Merengue music originated in the Dominican Republic and is very popular in Latin America. Francisco Lora created the music in the 1920's. He is also credited for popularizing the accordion in Latin music.
Many other countries, including Haiti, Columbia, and Venezuela have each adapted the rhythm and developed other their own version of Merengue. The typical instruments include accordion, bass guitar, guitar, saxophone, tambora (drum), trumpet, tuba, and trombone.
While Merengue was created in the 1920's, it was promoted and popularized a decade later by Rafael Leonidas Trujillo, the president of the Dominican Republic. The dictator who ruled the country for thirty years, decided this fast pace style of music should be the national music and dance style of the country. Because of his love for the music, and his dominant power over the country, he ordered numerous songs to be composed in his honor. Trujillo's love and promotion of the music was undeniably a factor in the great success of merengue music in the mainstream Dominican society.
Today, there are three main types of Merengue played in the Dominican Republic:
Some Merengueros also call Merengue Tipico, Merengue's older style, "Country Music" because of its roots in the rural and agricultural region in Cibao. The name Perico Ripiao provoked a lot of controversy because it was the name of a brothel where the bands originally played. However, despite the controversy, the popularity of Merengue continued to soar throughout the country. In the beginning, Tipico groups played string instruments. The accordion and marimba replaced those string instruments and alternate as lead or prominently played instruments.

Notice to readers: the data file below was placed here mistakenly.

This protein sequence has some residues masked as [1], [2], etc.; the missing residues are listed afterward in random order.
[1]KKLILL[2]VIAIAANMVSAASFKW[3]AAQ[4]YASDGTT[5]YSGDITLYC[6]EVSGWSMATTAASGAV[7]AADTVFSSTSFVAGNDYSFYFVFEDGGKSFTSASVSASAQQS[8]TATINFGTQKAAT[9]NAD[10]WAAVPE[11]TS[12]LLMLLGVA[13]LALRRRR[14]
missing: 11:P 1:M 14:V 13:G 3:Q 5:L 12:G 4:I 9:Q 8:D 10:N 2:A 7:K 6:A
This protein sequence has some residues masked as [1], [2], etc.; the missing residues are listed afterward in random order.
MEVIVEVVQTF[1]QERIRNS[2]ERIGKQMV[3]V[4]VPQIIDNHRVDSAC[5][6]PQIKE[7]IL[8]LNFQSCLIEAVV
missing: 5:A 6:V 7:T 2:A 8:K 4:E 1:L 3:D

In Merengue de Guitarra, the guitar is most prominent instrument in the music. The Merengue de Orquesta, also known as the big band orchestra, is very popular today. The typical instruments in this type of Merengue include the following: backup singers, saxophones, piano, timbales, hi-hat, conga, tambora, gira, and bass.
In the 1970's, the famous accordionist, Tatico Henriquez, modernized the Merengue by introducing the electric guitar. This innovation replaced the marimba with the electric guitar bass, and the saxophone was added in harmony with the accordion. During the music evolution Rafael Solano, a prominent artist of the era, was credited for other innovations in the merengue music, most notably the addition of the bass drum played with a foot pedal. Many of today's renowned accordionists emerged from this movement including Francisco Ulloa, Rafaelito Roman, El Ciego De Nagua, and El Prodigio.
In the 1990's, new groups also contributed to the modernization of Merengue by adding congas, timbales, and keyboards to the music. With the increased presence of Dominican immigrants in the United States, especially, in New York, the popularity of Merengue went beyond the Dominican Republic and Latin America. The Merengue produced in New York by Dominican artists is very popular among Latin music lovers around the world. With the fusion of Merengue Tipico and rap vocals, young groups like Fulanito and other young artist leaving influenced by non-Latin genres of music have successfully brought the Merengue to new levels. Today, Merengue has gained huge popularity and the music continues to entertain the world with its distinct Latin flavor.